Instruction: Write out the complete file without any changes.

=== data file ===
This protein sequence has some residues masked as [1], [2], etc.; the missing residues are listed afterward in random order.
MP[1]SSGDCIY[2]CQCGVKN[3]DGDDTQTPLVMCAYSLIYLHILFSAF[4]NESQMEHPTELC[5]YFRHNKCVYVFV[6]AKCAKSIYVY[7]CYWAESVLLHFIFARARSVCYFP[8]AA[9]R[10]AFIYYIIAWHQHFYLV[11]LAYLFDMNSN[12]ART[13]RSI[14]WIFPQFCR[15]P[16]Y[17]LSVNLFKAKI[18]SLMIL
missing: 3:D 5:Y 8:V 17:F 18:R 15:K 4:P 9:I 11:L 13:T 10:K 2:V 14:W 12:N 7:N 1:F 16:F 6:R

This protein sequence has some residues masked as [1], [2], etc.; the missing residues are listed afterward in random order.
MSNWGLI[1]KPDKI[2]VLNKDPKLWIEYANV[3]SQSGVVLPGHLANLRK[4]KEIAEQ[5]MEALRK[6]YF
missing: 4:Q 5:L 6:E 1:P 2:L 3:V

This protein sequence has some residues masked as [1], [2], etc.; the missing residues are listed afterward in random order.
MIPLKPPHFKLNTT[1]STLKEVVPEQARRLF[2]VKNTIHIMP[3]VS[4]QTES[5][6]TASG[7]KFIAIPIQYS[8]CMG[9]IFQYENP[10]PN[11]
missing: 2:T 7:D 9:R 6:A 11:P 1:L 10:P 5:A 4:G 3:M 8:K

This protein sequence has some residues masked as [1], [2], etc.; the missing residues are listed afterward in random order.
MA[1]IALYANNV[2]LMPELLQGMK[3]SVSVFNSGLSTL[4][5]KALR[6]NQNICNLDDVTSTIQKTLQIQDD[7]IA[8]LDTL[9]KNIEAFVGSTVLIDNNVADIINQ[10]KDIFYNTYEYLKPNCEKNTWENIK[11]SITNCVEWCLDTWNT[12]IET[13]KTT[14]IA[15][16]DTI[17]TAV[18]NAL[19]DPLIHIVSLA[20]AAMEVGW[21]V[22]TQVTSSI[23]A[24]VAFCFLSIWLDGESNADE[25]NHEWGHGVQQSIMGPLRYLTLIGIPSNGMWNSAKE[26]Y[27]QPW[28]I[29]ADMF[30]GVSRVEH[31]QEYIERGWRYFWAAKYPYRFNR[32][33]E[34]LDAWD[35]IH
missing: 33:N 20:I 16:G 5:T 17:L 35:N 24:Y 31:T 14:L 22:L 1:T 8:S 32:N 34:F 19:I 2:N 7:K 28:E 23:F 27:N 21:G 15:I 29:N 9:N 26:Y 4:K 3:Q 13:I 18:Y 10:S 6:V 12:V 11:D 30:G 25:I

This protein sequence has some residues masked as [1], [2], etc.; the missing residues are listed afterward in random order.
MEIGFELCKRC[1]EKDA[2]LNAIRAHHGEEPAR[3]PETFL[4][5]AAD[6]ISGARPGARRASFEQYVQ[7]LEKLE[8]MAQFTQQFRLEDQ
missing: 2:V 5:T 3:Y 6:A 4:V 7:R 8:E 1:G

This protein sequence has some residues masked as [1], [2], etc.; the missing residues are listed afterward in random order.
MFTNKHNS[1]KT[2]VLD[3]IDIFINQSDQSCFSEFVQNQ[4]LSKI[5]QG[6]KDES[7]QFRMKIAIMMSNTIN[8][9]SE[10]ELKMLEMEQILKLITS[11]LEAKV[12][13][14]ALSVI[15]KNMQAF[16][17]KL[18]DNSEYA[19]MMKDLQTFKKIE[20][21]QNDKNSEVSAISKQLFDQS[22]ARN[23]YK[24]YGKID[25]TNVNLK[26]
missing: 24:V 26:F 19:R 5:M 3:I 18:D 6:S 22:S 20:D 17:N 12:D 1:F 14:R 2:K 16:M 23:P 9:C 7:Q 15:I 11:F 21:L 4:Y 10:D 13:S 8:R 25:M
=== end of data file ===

This protein sequence has some residues masked as [1], [2], etc.; the missing residues are listed afterward in random order.
MP[1]SSGDCIY[2]CQCGVKN[3]DGDDTQTPLVMCAYSLIYLHILFSAF[4]NESQMEHPTELC[5]YFRHNKCVYVFV[6]AKCAKSIYVY[7]CYWAESVLLHFIFARARSVCYFP[8]AA[9]R[10]AFIYYIIAWHQHFYLV[11]LAYLFDMNSN[12]ART[13]RSI[14]WIFPQFCR[15]P[16]Y[17]LSVNLFKAKI[18]SLMIL
missing: 3:D 5:Y 8:V 17:F 18:R 15:K 4:P 9:I 11:L 13:T 10:K 2:V 14:W 12:N 7:N 1:F 16:F 6:R

This protein sequence has some residues masked as [1], [2], etc.; the missing residues are listed afterward in random order.
MSNWGLI[1]KPDKI[2]VLNKDPKLWIEYANV[3]SQSGVVLPGHLANLRK[4]KEIAEQ[5]MEALRK[6]YF
missing: 4:Q 5:L 6:E 1:P 2:L 3:V

This protein sequence has some residues masked as [1], [2], etc.; the missing residues are listed afterward in random order.
MIPLKPPHFKLNTT[1]STLKEVVPEQARRLF[2]VKNTIHIMP[3]VS[4]QTES[5][6]TASG[7]KFIAIPIQYS[8]CMG[9]IFQYENP[10]PN[11]
missing: 2:T 7:D 9:R 6:A 11:P 1:L 10:P 5:A 4:G 3:M 8:K

This protein sequence has some residues masked as [1], [2], etc.; the missing residues are listed afterward in random order.
MA[1]IALYANNV[2]LMPELLQGMK[3]SVSVFNSGLSTL[4][5]KALR[6]NQNICNLDDVTSTIQKTLQIQDD[7]IA[8]LDTL[9]KNIEAFVGSTVLIDNNVADIINQ[10]KDIFYNTYEYLKPNCEKNTWENIK[11]SITNCVEWCLDTWNT[12]IET[13]KTT[14]IA[15][16]DTI[17]TAV[18]NAL[19]DPLIHIVSLA[20]AAMEVGW[21]V[22]TQVTSSI[23]A[24]VAFCFLSIWLDGESNADE[25]NHEWGHGVQQSIMGPLRYLTLIGIPSNGMWNSAKE[26]Y[27]QPW[28]I[29]ADMF[30]GVSRVEH[31]QEYIERGWRYFWAAKYPYRFNR[32][33]E[34]LDAWD[35]IH
missing: 33:N 20:I 16:G 5:T 17:L 35:N 24:Y 31:T 14:L 22:L 1:T 8:S 32:N 34:F 19:I 2:N 7:K 28:E 23:F 27:N 21:G 15:I 29:N 9:N 26:Y 4:K 3:Q 13:I 18:Y 10:S 6:V 12:V 11:D 30:G 25:I

This protein sequence has some residues masked as [1], [2], etc.; the missing residues are listed afterward in random order.
MEIGFELCKRC[1]EKDA[2]LNAIRAHHGEEPAR[3]PETFL[4][5]AAD[6]ISGARPGARRASFEQYVQ[7]LEKLE[8]MAQFTQQFRLEDQ
missing: 2:V 5:T 3:Y 6:A 4:V 7:R 8:E 1:G

This protein sequence has some residues masked as [1], [2], etc.; the missing residues are listed afterward in random order.
MFTNKHNS[1]KT[2]VLD[3]IDIFINQSDQSCFSEFVQNQ[4]LSKI[5]QG[6]KDES[7]QFRMKIAIMMSNTIN[8][9]SE[10]ELKMLEMEQILKLITS[11]LEAKV[12][13][14]ALSVI[15]KNMQAF[16][17]KL[18]DNSEYA[19]MMKDLQTFKKIE[20][21]QNDKNSEVSAISKQLFDQS[22]ARN[23]YK[24]YGKID[25]TNVNLK[26]
missing: 24:V 26:F 19:R 5:M 3:I 18:D 6:S 22:S 20:D 17:N 12:D 1:F 14:R 2:K 16:M 23:P 9:C 7:Q 15:I 11:F 21:L 4:Y 10:D 13:S 8:R 25:M